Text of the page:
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Oral Presentation Slot B: Responses...

Stormy Knight's presentation blog focused on the reading in Writing Material by You Can Always Look it Up—Or Can You? By E.D Hirsch, Professor Emeritus of English at the University of Virginia, Charlottesville.

Well I wholeheartedly believe that it takes knowledge to gain knowledge for the sheer fact that everyone has to learn to read and write from someone else. There are very few self taught literate individuals. Learning breeds learning and that is the way the cycle works.

I am not sure how I feel about the definition of cognitive learning.

“Cognitive learning supports deeper knowledge of many subjects as opposed to a broad knowledge base.” Is this in theory an argument against the liberal arts education?

Stormy's Question Responses:

1. I sometimes use the internet to look up things that I am not completely clear on, but I do not use outside books often. The convenience of the internet allows me to Google a topic or simply look for an entry about it on Wikipedia.

2. I prefer to use the internet all the time.

David Cristello's presentation was on paper and therefore could not be linked to directly. Since David centered his focus on Malcolm X I used a large part of paper 1 to comment on his presentation.

As a child Malcolm X saw the effects of racism in his neighborhood when a group of white supremacists burned down his house. After this event X was changed for life and became a pimp, drug dealer and hustler. Upon being sent to jail in 1946, X sought out education as a means of necessity to function. In order to improve his reading and writing skills copied the dictionary word for word. The Autobiography of Malcolm X demonstrates how previously uneducated individuals can use the power of reading and writing for empowerment. This is comparable to the way in which slaves were uneducated and were then granted sudden access to a new social power upon receiving an education.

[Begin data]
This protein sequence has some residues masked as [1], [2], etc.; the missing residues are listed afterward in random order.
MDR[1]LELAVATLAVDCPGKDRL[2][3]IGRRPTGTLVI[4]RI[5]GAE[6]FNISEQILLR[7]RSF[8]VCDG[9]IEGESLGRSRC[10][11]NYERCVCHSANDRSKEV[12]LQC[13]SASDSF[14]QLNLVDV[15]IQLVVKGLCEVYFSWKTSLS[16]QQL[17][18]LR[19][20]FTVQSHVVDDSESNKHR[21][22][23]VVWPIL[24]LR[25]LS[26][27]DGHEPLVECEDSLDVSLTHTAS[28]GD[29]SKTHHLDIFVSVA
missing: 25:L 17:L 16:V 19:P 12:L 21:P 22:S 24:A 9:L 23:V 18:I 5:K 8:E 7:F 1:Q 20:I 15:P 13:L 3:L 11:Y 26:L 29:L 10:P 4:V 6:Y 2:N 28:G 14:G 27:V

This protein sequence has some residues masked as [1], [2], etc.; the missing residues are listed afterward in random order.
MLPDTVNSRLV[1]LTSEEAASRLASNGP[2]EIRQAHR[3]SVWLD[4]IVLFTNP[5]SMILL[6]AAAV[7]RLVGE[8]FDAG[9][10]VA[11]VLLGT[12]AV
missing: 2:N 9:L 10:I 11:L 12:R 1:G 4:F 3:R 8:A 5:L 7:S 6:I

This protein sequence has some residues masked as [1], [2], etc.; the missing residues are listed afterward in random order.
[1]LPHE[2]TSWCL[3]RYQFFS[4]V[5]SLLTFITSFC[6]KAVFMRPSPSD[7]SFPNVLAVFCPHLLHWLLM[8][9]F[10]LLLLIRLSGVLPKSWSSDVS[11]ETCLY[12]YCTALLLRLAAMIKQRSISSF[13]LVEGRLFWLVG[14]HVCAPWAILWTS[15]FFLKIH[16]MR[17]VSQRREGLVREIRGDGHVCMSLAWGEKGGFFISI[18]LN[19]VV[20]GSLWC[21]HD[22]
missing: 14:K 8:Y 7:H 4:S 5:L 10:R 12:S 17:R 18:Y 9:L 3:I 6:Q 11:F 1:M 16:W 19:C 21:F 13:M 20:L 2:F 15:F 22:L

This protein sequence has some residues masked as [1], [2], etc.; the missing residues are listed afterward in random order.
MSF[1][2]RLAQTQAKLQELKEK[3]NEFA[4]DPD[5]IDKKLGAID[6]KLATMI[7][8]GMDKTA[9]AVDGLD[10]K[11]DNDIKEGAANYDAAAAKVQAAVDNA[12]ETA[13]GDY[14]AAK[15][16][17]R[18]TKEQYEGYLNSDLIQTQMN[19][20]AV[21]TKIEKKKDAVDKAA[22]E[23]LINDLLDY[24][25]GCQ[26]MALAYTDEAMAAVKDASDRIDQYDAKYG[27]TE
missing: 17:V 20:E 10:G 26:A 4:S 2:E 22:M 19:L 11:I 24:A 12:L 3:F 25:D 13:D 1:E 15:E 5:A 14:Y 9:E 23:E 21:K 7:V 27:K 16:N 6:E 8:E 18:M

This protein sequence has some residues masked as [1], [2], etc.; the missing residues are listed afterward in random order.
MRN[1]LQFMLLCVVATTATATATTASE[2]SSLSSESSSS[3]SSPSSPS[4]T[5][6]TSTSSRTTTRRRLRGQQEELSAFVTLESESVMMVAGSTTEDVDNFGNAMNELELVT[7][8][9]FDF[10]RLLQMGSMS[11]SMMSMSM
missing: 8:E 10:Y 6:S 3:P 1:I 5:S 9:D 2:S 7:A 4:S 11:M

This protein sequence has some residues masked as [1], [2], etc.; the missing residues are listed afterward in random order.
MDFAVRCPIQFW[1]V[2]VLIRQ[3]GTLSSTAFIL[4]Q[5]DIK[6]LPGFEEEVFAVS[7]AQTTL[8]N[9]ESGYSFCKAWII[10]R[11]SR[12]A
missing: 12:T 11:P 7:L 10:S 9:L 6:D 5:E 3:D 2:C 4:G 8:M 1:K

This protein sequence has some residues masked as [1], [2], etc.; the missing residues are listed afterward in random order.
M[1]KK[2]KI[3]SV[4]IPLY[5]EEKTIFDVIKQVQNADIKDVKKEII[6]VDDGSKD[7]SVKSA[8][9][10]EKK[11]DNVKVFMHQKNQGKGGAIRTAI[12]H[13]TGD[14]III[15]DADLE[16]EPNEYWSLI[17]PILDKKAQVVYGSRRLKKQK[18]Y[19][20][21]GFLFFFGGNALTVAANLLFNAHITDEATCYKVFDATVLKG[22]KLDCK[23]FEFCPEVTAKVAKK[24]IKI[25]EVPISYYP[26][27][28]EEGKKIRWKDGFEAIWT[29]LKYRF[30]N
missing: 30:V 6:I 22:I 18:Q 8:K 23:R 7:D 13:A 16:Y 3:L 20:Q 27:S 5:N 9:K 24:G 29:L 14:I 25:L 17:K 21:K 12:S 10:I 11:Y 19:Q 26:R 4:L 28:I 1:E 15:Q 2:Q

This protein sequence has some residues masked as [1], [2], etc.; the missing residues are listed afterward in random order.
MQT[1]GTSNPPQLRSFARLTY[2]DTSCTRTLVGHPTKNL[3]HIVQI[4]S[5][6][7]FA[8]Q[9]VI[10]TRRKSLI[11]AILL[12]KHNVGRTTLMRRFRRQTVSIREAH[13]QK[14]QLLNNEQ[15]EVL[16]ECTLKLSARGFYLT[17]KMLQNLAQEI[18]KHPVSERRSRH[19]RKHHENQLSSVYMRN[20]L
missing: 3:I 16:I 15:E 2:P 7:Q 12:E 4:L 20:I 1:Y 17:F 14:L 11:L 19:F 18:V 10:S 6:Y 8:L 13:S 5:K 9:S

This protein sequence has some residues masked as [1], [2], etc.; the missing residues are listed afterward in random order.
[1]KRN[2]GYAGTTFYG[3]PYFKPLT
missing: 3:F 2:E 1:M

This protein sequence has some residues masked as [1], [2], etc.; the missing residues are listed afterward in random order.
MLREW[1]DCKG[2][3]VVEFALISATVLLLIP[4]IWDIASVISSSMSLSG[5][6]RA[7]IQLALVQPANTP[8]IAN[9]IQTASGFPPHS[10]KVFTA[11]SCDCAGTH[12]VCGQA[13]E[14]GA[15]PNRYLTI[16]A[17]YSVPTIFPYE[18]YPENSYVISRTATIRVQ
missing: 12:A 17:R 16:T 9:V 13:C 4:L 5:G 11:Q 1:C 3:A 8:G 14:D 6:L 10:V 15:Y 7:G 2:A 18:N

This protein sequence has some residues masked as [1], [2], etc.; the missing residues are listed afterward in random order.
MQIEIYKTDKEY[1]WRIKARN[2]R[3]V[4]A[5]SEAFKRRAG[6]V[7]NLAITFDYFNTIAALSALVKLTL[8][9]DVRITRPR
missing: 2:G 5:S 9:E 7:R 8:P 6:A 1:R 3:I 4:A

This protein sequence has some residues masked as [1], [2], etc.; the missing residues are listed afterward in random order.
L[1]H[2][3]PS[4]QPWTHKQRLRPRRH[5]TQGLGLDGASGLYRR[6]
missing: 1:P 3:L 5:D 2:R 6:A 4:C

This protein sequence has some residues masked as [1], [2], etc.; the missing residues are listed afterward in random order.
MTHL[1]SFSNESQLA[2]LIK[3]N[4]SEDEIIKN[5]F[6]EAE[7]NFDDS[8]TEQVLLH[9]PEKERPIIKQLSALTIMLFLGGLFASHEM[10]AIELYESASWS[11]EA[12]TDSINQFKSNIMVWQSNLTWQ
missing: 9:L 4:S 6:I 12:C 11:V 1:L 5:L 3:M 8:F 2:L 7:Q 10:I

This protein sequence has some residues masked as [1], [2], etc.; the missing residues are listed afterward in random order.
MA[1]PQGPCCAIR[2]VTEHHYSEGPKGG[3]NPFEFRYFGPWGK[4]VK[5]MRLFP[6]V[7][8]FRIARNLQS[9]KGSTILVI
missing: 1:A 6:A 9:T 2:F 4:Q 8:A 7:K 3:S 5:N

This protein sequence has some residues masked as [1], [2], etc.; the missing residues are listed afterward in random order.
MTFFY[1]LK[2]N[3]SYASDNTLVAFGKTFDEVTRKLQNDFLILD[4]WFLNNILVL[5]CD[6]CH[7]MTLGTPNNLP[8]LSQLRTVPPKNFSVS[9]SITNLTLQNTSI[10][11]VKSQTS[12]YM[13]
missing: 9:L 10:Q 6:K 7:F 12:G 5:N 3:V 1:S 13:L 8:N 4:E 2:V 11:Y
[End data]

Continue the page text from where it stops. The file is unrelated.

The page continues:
Similarly to Frederick Douglass, X is a perfect example of someone that has used increased literacy power and education to impact society at large. Upon arriving in jail X began writing letters to the people he had known in the hustling world and never received a reply. According to X “the average hustler and criminal was too uneducated to write a letter. ”During the time that X was in jail he wrote to powerful political individuals such as the Mayor of Boston, Governor of Massachusetts and Harry S. Truman. He used the power of writing in order to voice his message to a world that he was not in direct contact with at that time.

It was in fact through these letters that X began to recognize the start of his homemade education. It was because of a lack of an ability to convey his thoughts that X began copying the dictionary in order to become functional and articulate with the English language. Prior to attempting to enhance his reading and writing abilities, X was considered uneducated and seen as a member of society with a lesser value than one with an education. Through his prison experience and studies X educated himself far beyond his original eighth grade education.

X began copying words from the dictionary as a means to broaden his vocabulary and enhance his lexicon. His method was not complex and consisted of reviewing words he had written down from the dictionary on a daily basis and memorizing the meanings of which he was unfamiliar. X claimed that the dictionary was like a “miniature encyclopedia” and that after perfecting his literacy he could “for the first time pick up a book and read and now understand what the book was saying." Admittedly X was no longer and uneducated street hustler, but rather someone who had found a new and intrinsic value in literature.

Though X was imprisoned during this time in his life he used literacy to free his mind and overcome his demons. He wrote in his autobiography that after acquiring a friendship in books he forgot that he was imprisoned at all. In the same regard as Douglass, X faced the oppression of education while imprisoned. X was forced to read in secret at night when the inmates were supposed to be sleeping. Douglass and X each described the feeling as liberating when they finally gained access to reading and writing.

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